BEIJING - The six-party talks, aimed at ending North Korea's nuclear program, aren't at a stalemate, the lead U.S. nuclear envoy to the negotiations said.
After Christopher Hill, U.S. assistant secretary of state for East Asian and Pacific affairs, met his North Korean counterpart Kim Kye Gwan in Beijing Tuesday, Hill said Kim "wanted to make it clear that he and his government are prepared to try to make progress to get through this," The Korea Times reported.
The U.S. envoy said the two discussed the difficulties of the second phase concerning declaration of North Korea's nuclear weapons program.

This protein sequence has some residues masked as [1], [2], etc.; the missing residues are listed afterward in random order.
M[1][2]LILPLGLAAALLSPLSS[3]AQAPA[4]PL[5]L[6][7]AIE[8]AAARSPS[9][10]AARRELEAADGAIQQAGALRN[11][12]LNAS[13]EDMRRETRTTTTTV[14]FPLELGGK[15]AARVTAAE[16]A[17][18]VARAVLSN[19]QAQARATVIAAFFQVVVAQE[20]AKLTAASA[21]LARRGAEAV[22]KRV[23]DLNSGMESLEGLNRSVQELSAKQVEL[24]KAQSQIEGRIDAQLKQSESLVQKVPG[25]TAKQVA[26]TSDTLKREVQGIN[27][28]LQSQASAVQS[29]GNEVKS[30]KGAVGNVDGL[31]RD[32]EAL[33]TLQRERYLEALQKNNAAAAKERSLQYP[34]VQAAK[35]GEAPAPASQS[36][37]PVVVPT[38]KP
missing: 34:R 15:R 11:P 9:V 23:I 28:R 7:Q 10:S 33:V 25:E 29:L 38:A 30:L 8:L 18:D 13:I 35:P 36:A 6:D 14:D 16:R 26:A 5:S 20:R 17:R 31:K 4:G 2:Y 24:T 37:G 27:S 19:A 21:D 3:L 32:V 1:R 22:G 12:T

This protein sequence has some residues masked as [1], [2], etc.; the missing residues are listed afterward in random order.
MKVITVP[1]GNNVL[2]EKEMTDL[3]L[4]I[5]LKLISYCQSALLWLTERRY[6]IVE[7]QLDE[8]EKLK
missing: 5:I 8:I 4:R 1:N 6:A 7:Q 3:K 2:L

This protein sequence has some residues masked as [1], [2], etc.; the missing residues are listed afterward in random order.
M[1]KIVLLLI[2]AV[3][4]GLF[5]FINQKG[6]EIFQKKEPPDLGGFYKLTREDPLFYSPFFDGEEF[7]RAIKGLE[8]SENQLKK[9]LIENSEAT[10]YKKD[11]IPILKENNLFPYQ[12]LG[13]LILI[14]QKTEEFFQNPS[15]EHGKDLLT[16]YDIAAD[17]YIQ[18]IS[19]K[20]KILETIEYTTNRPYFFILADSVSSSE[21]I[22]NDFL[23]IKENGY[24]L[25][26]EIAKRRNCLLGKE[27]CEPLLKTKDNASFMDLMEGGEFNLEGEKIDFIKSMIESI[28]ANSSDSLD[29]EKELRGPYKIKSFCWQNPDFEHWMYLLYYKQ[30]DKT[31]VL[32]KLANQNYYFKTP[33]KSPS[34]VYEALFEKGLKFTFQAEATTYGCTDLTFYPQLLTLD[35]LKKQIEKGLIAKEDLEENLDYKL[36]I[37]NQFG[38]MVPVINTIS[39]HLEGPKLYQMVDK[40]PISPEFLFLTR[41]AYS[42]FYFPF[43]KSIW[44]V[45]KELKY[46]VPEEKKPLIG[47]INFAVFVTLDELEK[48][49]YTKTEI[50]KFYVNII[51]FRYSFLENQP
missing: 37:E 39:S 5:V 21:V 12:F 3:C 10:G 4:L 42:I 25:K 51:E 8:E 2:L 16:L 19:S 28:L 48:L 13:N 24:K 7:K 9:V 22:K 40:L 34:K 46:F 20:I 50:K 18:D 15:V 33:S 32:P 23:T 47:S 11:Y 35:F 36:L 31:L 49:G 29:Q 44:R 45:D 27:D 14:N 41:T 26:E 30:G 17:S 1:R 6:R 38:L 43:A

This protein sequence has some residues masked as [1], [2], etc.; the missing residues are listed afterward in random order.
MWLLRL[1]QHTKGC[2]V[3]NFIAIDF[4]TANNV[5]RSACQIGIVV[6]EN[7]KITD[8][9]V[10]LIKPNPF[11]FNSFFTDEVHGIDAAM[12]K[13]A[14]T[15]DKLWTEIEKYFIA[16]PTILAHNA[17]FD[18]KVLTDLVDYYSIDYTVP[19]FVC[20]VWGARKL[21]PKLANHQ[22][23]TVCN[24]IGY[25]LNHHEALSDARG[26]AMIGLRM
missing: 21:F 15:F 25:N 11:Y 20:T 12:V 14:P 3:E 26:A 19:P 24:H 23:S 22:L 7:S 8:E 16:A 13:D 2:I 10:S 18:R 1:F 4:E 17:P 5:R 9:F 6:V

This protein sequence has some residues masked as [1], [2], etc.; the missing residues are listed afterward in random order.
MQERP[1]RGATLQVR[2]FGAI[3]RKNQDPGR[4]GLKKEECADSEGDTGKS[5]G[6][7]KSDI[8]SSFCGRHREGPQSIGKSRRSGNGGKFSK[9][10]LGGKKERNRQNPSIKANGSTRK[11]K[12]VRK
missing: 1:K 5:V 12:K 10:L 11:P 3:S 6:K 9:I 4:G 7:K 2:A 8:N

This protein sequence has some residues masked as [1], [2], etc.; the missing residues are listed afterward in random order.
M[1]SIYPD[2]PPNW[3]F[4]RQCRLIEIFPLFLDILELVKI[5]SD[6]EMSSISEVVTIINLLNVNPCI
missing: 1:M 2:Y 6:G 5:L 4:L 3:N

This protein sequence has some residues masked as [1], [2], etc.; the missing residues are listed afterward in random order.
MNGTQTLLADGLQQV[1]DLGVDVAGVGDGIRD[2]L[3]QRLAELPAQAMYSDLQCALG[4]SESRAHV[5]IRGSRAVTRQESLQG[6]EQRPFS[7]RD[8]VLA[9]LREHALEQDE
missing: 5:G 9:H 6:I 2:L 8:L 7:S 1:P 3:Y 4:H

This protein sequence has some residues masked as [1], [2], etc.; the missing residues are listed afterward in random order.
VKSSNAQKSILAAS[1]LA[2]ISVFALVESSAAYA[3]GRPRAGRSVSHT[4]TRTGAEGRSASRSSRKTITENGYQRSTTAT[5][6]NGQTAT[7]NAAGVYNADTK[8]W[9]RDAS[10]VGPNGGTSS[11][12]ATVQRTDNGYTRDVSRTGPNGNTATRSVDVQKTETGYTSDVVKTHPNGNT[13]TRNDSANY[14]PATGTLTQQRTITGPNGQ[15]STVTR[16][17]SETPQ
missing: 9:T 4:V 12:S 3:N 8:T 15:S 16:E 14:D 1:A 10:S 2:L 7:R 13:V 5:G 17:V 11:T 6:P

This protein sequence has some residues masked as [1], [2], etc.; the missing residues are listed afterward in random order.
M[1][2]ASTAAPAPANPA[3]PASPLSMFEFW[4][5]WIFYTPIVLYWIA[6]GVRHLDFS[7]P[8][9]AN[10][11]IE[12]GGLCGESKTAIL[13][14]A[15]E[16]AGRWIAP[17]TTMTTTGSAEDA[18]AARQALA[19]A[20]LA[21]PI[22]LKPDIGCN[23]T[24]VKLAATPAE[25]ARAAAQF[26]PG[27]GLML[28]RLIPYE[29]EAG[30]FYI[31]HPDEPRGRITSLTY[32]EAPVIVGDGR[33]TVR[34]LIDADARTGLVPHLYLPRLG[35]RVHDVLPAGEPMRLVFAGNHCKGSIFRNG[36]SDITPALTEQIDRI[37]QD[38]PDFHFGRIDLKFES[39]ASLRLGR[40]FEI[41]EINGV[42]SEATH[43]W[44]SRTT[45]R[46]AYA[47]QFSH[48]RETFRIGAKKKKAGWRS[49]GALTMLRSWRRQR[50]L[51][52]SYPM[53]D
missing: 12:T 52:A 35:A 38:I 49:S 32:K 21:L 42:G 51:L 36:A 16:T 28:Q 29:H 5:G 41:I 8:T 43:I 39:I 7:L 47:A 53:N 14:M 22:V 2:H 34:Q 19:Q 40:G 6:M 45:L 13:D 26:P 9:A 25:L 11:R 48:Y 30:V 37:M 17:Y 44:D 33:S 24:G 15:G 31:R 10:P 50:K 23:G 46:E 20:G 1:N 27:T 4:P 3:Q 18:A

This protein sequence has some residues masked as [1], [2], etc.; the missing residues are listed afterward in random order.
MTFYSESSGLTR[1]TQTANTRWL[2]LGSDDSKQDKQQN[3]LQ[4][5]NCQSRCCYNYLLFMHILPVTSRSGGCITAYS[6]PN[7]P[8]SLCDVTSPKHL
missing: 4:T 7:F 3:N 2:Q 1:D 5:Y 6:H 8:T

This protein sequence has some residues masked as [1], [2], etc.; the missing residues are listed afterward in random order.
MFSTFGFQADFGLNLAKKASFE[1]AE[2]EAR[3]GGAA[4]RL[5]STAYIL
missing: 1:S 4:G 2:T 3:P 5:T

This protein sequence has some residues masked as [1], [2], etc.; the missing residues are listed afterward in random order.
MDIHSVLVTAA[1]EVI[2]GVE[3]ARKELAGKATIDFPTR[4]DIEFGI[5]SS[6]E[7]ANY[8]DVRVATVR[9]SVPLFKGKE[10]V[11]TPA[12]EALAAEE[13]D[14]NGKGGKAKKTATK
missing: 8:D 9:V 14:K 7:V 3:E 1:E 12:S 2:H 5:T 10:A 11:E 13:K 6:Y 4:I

North Korea was to receive economic aid and political concessions had it made a declaration of its program by the end of 2007. It didn't meet the deadline.
Suspicions arose about a secret nuclear program. U.S. officials said Pyongyang bought equipment to use in the uranium enrichment program but North Korean officials said the country doesn't have such a program.
"They (North Koreans) continue to take what they call a principled position that they have not engaged in any uranium enrichment activity, nor have they been," Hill said.
Because of the uranium enrichment question, North Korea hasn't submitted a list of nuclear programs.
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